75 — number of students enrolled at PDCS

Daniel R. Pearce

By Daniel R. Pearce, Simcoe Reformer

Port Dover Composite School (File photo)

Port Dover Composite School (File photo)


The loss of students at Port Dover’s high school deepened over the summer. When the new school year gets underway Tuesday morning, the student body will number a mere 75.

It’s a steep drop from a year ago when nearly 250 teenagers went there (three years ago enrolment exceeded 300) and will create a high school smaller than anything the area has seen in recent memory.

Many classes at Port Dover Composite School will have 5-10 kids in them. Most will have no more than 15. There will be no football team for the second year in a row and it’s uncertain how or if other extra-curricular activities will roll out.

The grand total of teachers will be 14 — or one for every five pupils.

Where have all the students gone?

They have left in an exodus a few kilometres to the north to Simcoe Composite School, which at one point was looking at a September enrolment of far less than 800 but is now sitting at roughly 890.

The sudden swing in numbers has surprised few, however. As the long, drawn out process to decide which if any schools to close in Norfolk County moved forward over the past 15 months, it became increasingly clear PDCS would likely be the victim.

Students and parents have pre-empted the board’s choice and have left of their own accord.

Educators say they will make the most of the situation and provide the best education possible for the remaining 75.

The school’s much-vaunted theatre program, which makes use of nearby Lighthouse Theatre, remains.

Sports teams are uncertain, said principal Marc Dulmage. “Our hopes are we will be able to do something. If we don’t have the numbers (for school teams), we will look at intramural activities.”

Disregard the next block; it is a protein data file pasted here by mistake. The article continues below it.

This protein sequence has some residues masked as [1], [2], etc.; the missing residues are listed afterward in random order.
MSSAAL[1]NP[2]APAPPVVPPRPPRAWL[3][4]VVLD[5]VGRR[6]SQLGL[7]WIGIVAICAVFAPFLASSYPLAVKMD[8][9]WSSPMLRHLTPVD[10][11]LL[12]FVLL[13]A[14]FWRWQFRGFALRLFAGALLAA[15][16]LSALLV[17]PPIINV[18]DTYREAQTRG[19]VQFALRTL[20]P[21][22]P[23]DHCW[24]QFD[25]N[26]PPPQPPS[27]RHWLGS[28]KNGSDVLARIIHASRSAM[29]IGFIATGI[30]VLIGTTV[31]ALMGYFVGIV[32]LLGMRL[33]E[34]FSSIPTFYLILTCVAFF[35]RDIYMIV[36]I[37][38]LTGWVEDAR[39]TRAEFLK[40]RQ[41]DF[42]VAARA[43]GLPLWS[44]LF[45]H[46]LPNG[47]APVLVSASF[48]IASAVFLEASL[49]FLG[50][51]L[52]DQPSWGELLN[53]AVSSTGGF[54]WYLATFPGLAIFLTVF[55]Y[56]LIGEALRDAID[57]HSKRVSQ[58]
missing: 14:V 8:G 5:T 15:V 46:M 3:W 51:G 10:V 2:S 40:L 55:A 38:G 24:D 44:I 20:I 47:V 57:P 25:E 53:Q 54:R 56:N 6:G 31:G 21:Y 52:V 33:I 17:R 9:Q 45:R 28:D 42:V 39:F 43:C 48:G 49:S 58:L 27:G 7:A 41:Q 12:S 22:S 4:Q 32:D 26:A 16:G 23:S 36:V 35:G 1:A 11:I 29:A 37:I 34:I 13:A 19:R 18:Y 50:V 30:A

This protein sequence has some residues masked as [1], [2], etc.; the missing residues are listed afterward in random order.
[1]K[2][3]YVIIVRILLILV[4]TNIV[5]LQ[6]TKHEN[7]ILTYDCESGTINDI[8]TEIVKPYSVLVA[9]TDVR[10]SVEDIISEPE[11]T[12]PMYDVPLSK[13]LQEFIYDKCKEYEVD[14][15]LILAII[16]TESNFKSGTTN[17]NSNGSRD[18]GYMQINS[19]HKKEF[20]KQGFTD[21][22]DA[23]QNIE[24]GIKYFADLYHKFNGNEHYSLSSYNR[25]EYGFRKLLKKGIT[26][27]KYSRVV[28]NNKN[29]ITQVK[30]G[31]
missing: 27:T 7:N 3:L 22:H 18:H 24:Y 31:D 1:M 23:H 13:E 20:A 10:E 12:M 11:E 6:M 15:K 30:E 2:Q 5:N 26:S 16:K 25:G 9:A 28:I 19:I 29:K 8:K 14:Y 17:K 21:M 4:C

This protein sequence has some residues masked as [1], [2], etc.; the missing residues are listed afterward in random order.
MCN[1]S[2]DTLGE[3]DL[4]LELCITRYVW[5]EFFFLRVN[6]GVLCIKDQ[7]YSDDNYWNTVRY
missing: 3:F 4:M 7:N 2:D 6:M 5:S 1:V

Theatre students will work with and offer “leadership” to the Grade 7 and 8 students who also go to the school, Dulmage added. “We are looking outside the box at ways to make it a little different for the kids.”

Andy Nesbitt, superintendent of education with the Grand Erie District School Board, said “clearly we are in a bit of a unique situation,” but added that the board is “prepared to have all systems go at Port Dover” on Tuesday.

There are restrictions on class sizes in Ontario and using one teacher per five students in Port Dover has put pressure on class sizes in Simcoe.

Some teaching hours have been moved forward from second semester to help smooth things over at SCS.

“We’re in good shape cap wise,” said SCS principal Dave Abbey, whose school has just expanded wireless Internet connections to most parts of its building and is adding more smart boards to classrooms.

In the long run, PDCS appears doomed. In July, Norfolk Trustee Don Werden — who built his career on saving PDCS from closure a dozen years ago — put forth a motion to close the school after enrolment projections showed there was no point in keeping the fight going.

He was voted down by other trustees, who expressed fear they could be sued for going outside the timeframe given to them by government for making decisions on closures.

The result is a high school with 75 students.

“I don’t like the situation,” Werden said on Thursday. “We will do the best we can to keep programs going for the kids until the board decides what to do.”

Trustees will make a final decision about the future of PDCS in October. The only question needing an answer appears to be when, not if, it will be closed.

Daniel R. Pearce

519-426-3528 ext. 132



Was the Grand Erie school board right or wrong to keep PDCS open this fall?

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